Siliconrepublic.com’s John Kennedy reviews the Sony Ericsson Xperia Arc with Android OS.
Out of all the smartphones that have embraced the Android OS, the Xperia Arc is perhaps the most beautiful in appearance with its deep black veneer and aquiline shape.
Compared to its close relation, the Sony Ericsson Xperia Play, which doubles as a game console, the Arc lacks the heft and has a grace and refinement that few smartphone makers have managed to achieve so far.
With its sleek finish and ultra light body, the 4.2-inch screen when you show videos or take pictures gives you the feeling that the image floats in the air. It weighs only 4.1 oz yet packs a significant amount of fire power, including a 3G and Wi-Fi radio, 1GB of internal phone storage, 512MB of RAM, as well as a microSD slot up to 32GB.
The device comes with Google’s Android 2.3 Gingerbread operating system and integrates beautifully with the web and multimedia apps, such as music, games and video.
The screen quality is the winning factor here. Using the Sony Mobile BRAVIA Engine – a close relation of the HD TV family – images are possibly more vivid on this device than many I’ve seen lately.
The 4.2-inch 854 x 480 pixel screen is a 16.7m colour TFT HD screen.
The phone comes with Sony Exmor R CMOS sensor that allows users to capture high quality stills and high quality movies in a low light and users can connect their phone to their HD TV via a HDMI lead and play back in 1,080p high definition. Quite extraordinary for a device that fits in the palm of your hand.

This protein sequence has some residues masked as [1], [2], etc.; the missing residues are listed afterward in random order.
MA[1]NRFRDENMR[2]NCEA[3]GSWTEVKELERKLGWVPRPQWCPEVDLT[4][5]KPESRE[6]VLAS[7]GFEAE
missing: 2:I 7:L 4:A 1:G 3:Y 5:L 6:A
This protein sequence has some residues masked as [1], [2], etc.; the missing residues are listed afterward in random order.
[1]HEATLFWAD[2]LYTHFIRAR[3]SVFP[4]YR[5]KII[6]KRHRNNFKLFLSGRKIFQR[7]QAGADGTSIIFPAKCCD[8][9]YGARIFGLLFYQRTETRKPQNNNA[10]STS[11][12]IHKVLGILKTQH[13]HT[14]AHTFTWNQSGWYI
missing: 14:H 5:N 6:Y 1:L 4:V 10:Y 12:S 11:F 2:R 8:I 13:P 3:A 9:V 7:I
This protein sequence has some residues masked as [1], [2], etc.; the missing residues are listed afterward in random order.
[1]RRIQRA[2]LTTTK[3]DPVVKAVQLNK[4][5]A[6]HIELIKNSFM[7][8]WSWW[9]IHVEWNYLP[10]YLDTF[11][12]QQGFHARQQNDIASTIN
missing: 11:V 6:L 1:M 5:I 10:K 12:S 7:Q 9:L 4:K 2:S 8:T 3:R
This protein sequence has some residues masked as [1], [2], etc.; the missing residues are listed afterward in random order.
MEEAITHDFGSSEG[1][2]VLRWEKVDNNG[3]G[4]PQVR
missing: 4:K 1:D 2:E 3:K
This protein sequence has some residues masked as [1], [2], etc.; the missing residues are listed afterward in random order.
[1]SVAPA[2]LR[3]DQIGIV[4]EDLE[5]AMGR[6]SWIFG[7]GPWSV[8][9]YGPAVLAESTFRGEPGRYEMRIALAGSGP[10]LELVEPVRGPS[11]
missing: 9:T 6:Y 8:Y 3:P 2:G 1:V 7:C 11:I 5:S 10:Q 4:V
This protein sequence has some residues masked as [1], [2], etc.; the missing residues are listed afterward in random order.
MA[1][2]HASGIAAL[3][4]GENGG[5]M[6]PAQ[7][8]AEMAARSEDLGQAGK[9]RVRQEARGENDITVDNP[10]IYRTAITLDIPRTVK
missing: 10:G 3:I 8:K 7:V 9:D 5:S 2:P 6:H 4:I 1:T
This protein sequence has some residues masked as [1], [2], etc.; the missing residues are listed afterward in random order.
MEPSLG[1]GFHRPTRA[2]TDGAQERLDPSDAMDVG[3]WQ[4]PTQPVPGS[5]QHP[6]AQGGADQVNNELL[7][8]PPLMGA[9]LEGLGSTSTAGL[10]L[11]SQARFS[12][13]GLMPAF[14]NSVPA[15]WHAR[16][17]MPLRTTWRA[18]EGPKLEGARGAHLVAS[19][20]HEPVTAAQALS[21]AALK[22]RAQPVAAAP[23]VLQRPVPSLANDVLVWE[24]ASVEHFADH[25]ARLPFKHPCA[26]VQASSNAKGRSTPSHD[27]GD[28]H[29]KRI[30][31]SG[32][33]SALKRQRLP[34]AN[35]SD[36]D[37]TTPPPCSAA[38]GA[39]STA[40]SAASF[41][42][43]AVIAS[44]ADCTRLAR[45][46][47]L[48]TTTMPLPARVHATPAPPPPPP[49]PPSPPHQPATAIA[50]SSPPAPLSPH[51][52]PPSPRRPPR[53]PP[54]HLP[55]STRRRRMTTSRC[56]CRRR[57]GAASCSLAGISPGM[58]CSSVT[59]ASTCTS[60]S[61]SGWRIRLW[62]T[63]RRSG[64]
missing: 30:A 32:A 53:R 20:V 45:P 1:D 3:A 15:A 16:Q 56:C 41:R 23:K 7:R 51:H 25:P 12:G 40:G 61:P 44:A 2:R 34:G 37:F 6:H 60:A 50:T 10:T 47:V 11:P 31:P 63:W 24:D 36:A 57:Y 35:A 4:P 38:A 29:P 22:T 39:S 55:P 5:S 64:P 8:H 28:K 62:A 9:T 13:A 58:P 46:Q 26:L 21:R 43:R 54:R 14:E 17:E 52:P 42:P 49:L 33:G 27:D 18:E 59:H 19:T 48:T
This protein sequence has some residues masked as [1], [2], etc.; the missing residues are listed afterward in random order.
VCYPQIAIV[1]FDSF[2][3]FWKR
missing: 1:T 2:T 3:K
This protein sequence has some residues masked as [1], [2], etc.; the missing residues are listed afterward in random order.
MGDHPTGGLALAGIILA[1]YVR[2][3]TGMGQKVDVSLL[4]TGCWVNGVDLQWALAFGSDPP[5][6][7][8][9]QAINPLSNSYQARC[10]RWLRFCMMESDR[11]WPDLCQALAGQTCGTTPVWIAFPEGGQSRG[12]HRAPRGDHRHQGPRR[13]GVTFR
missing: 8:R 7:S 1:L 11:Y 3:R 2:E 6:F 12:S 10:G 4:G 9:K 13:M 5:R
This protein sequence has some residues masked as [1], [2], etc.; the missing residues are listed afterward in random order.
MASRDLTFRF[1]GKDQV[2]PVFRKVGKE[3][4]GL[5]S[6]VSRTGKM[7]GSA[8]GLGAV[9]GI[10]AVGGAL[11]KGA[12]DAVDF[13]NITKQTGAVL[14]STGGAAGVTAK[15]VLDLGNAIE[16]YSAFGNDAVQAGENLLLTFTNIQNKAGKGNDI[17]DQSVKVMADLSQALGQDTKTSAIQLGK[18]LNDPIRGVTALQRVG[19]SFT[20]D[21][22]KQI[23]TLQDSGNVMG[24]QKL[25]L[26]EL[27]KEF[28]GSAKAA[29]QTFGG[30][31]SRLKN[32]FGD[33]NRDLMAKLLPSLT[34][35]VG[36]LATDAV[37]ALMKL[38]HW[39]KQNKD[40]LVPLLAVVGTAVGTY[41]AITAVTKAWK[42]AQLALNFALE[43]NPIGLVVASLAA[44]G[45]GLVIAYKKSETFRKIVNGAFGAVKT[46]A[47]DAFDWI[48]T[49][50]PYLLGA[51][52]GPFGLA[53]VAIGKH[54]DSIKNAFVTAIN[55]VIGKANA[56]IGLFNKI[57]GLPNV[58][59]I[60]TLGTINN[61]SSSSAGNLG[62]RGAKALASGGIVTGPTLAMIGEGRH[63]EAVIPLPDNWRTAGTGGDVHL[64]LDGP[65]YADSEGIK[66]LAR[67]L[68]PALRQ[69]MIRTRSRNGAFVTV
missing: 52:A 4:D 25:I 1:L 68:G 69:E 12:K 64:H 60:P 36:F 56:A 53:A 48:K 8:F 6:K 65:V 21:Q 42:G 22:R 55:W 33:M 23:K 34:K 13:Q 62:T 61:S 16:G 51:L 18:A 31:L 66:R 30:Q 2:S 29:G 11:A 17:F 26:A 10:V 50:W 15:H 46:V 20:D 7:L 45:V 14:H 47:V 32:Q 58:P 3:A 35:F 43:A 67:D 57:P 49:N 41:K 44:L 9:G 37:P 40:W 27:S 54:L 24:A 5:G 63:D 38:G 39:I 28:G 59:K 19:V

When you first switch on the device you have the option of connecting to all your various social activities from Twitter and Facebook to Gmail and other services, and the Xperia Arc has a nifty feature on the home screen that gathers all your tweets and status updates in one single stream that you can flick through with your finger.
One of the endearing features of any Gingerbread device is the ability to organise all your favourite Android apps in specially illustrated folders that suit your tastes, from music to social and games.
The camera on the device was top notch and features such capabilities as video stabiliser, image stabiliser, geo-tagging, face detection and more.
As an entertainment device, downloads from the Android Market were swift and apps like YouTube and radio came in very handy on the device.
The screen was extremely responsive to pinching to zoom, etc, and expanding photos and web pages.
In terms of who the Xperia Arc is aimed at, the device – which as well as black comes in midnight blue and misty silver – would appeal the serious and hard-working executive by day, but life and soul of the party player by night. Quintessentially, it’s a device that wouldn’t look out of place at a board meeting or in a nightclub. It’s smooth, sleek and glam at the same time.
My niggles however, came down to synching up with contacts and Gmail. The experience on that front was not quite as elegant and simple as it should have been and instead of it integrating instantaneously within minutes of turning on the smartphone, I was still trying to get it right days later.
All in all, however, the Xperia Arc boasts the most elegant design I have seen on an Android smartphone to date.
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